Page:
For the single-ended sense amplifier circuits of the various embodiments, lower power consumption and increased speed is provided by the fact that the bitline need not be charged all the way to VCC. Further, improved speed is achieved through the use of charge sharing between the input and the bitline, which allows the output circuit to include lower sensitivity devices. Finally, the noise margins of the sense amplifier circuit may be varied by varying the components of the noise margin circuit.
The objects, features, and advantages of the method and apparatus of the present invention will be apparent from the following detailed description of the invention in which:
FIG. 1 shows a typical computer based system in which the method and apparatus of the present invention may be implemented.
FIG. 2 is a block diagram illustrating the single ended sense amplifier circuit of a first embodiment of the present invention.
FIG. 3 illustrates the single ended sense amplifier circuit of the first embodiment in more detail
FIG. 4 is a timing diagram illustrating the operation of the first embodiment if no noise margin is provided.
FIG. 5 is a timing diagram illustrating the operation of the first illustrative embodiment when a noise margin is provided.
Apparatus and methods for sensing data in a memory are disclosed. In particular, the present invention is a single ended sense amplifier circuit. The sense amplifier circuit includes a transistor coupled as a cascode device having its gate coupled to the bitline via an inverter. To provide a predetermined noise margin, the sense amplifier circuit also includes a noise margin circuit that continues to charge the bitline after the cascode device has decoupled the bitline from a sense node. The bitline is only charged enough to provide the desired noise margin. Although the present invention is described with reference to specific circuits, block diagrams, signals, algorithms, etc., it will be appreciated by one of ordinary skill in the art that such details are disclosed simply to provide a more thorough understanding of the present invention. It will therefore be apparent to one skilled in the art that the present invention may be practiced without the specific details. In other instances well known circuits are shown in block diagram form in order not to obscure the present invention unnecessarily.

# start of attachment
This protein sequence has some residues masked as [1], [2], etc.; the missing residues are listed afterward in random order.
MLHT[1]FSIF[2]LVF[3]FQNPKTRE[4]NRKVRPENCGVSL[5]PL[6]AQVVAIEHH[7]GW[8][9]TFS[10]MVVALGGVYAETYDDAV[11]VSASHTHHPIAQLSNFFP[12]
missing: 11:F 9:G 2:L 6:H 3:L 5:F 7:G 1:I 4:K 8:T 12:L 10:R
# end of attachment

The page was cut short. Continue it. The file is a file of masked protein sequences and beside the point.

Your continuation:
FIG. 1 shows a typical computer based system in which the method and apparatus of the present invention may be implemented. Shown there is a computer 1 which comprises three major components. The first of these is the input/output (I/O) circuit 2 which is used to communicate information in appropriately structured form to and from the other parts of the computer 1. Also shown as a part of computer 1 is a processor that preferably includes a register file that implements sense amplifier circuitry according to the present invention, and memory 4. Particular examples of suitable data processors to fill the role of computer 1 include machines manufactured by Sun Microsystems, Inc., Mountain View, Calif. Other computers having like capabilities may of course be adapted in a straight forward manner to perform the functions described below.